The former CEO of the Baffin Fisheries Coalition (BFC) says he never defrauded the company, and is now countersuing the BFC for breach of contract and defamation. Last month, BFC launched a $1.4 million lawsuit against Garth Reid, alleging he was building on his private land in Winterton, N.L., and invoicing the work to BFC, and its subsidiary Niqitaq Fisheries, claiming it was for a project in Pond Inlet, Nunavut. The Baffin Fisheries Coalition is the largest harvester of shrimp in Canada's North.

  • Downtown businesses still uneasy about 'big dig' re-jig on Water Street
    News
    CBC

    Downtown businesses still uneasy about 'big dig' re-jig on Water Street

    The City of St. John's announced a 'big dig' re-jig aimed at being easier on businesses, but some owners still aren't totally digging it. "I think it's going to be a struggle and we're a little worried about how it will affect us for the future," said Jill Evely, manager of Starbucks on Water Street. The original plan — the "big dig" —  was to tear up Water Street and replace the century-old sewer and water pipes beneath the road.

  • Teghan's top 5 things to do in Winnipeg this weekend (Nov. 17-19)
    News
    CBC

    Teghan's top 5 things to do in Winnipeg this weekend (Nov. 17-19)

    My top pick this weekend is at Forth, where Lev Snowe is doing a live music video shoot paired with psychedelic lights and fancy cocktails.

  • News
    CBC

    5 years of making music in Jeff Boudreau's backseat

    Jeff Boudreau knows there is something magical about singing along to your favourite song in the car, with the windows down. Boudreau credits the success of the  web series to its simplicity. "I love music and part of the fun thing is I get to meet all these really cool musicians … that a lot of people would never get to meet — let alone have them play music in your backseat," Boudreau said.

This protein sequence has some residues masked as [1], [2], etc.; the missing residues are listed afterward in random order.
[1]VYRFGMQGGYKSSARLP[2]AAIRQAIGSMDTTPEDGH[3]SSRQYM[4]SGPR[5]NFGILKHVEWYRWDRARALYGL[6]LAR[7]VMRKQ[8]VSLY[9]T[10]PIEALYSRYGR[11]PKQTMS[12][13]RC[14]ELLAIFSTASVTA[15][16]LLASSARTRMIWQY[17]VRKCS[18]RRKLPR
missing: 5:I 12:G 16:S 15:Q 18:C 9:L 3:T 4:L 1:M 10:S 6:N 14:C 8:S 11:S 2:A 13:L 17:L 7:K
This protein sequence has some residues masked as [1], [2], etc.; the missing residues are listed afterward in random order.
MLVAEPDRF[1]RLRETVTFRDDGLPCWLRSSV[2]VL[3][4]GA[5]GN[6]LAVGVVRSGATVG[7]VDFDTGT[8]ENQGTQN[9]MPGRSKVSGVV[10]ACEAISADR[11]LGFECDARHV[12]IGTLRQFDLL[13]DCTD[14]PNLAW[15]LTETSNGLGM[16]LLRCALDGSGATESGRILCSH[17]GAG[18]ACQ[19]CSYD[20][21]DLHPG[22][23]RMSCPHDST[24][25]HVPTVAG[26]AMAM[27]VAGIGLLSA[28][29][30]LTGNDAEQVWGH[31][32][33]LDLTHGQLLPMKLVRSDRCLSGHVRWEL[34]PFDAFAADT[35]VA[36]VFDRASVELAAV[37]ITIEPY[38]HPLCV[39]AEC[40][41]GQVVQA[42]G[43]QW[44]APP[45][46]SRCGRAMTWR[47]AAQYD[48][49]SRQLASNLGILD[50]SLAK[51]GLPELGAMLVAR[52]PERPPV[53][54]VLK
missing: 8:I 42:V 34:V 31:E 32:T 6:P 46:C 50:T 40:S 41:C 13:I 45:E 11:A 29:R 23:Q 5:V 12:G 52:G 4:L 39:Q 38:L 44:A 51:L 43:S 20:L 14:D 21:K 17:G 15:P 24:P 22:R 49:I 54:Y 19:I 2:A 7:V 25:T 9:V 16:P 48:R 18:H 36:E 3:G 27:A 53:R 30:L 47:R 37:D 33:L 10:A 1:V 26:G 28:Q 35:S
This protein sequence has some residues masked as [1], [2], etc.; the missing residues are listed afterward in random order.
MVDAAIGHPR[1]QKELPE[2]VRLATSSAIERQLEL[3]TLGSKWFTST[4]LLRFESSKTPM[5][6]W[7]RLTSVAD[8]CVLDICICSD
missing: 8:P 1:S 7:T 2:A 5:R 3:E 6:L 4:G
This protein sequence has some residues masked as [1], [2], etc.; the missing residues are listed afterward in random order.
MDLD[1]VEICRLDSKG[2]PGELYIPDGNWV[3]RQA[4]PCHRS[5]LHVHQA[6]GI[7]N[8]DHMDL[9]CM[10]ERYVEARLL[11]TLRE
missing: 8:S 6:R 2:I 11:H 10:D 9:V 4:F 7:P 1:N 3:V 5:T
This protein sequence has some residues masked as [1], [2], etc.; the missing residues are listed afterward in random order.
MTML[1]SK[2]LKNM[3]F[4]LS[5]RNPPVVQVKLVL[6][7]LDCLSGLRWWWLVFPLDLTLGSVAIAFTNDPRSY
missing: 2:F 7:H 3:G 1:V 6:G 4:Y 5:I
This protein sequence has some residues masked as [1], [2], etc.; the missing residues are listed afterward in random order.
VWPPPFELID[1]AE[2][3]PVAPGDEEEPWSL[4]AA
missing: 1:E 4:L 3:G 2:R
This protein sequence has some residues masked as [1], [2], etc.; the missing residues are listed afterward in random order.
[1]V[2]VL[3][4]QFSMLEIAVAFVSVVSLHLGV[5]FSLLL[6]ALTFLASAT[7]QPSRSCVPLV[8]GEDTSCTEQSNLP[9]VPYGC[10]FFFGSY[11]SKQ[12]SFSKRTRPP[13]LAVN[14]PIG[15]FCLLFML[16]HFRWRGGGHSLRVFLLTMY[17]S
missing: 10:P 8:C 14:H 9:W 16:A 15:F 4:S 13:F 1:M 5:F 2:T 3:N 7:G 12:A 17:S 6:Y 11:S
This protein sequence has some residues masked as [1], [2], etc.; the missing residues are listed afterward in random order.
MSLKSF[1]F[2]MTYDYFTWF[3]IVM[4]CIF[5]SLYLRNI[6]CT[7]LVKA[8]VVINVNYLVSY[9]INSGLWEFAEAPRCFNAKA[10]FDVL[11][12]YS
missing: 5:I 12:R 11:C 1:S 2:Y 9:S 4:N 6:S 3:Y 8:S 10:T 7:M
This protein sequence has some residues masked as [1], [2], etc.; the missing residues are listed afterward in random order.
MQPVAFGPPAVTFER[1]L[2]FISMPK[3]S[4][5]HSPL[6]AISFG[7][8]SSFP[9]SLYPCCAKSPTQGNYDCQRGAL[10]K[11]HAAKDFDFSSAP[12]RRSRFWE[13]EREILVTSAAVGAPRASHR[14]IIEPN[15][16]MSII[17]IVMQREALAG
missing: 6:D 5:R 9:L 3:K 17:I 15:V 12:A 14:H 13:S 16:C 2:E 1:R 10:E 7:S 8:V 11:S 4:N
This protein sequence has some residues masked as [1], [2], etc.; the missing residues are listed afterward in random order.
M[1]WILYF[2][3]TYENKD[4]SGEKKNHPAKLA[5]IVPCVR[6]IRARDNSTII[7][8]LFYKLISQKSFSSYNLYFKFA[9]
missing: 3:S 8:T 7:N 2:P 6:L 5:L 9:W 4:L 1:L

• Jaguar Land Rover tests first driverless vehicle on public roads
    News
    Reuters

    Jaguar Land Rover tests first driverless vehicle on public roads

    By Costas Pitas LONDON (Reuters) - Britain's biggest automaker, Jaguar Land Rover (JLR), has tested its first driverless car on public roads, it said on Friday, as carmakers race against each other and tech firms to tap into new technologies. Last October, a pod heavily adapted from a compact Renault car was the first autonomous car to take to Britain's streets as part of government-backed trials aimed at seeing more widespread use of such vehicles by 2020. Politicians are trying to make it as easy as possible to test new driving technologies in Britain, seeking to build an industry to serve a worldwide market expected to be worth around 900 billion pounds ($1.2 trillion) by 2025.

  • SAP sees margins flattening out in fourth quarter: CFO
    News
    Reuters

    SAP sees margins flattening out in fourth quarter: CFO

    By Douglas Busvine and Eric Auchard BARCELONA (Reuters) - Europe's biggest technology company SAP expects profit margins to flatten out during the fourth quarter after three years of declines, with improving margins to begin to show up in 2018, Chief Financial Officer Luka Mucic said on Friday. The German software maker is in the midst of a transition to offer cloud-based services to business customers, and management have flagged that 2017 would be the low-water mark for margins as it invested in datacenters and redeployed staff. "We see now the advent of a period when the margin inflection point should be reached soon," Mucic told investors at the annual Morgan Stanley European Technology, Media and Telecoms conference in Barcelona.

  • Norwegian billionaire hit with $30,400 drunken driving fine
    Yahoo Canada Original Videos

    Norwegian billionaire hit with $30,400 drunken driving fine

    Norwegian heiress Katharina G. Andresen, 22, received a fine based on her income, as per Norwegian law. Andresen is the world's second youngest billionaire and Norway's richest woman, with a fortune estimated by Forbes at $1.23 billion.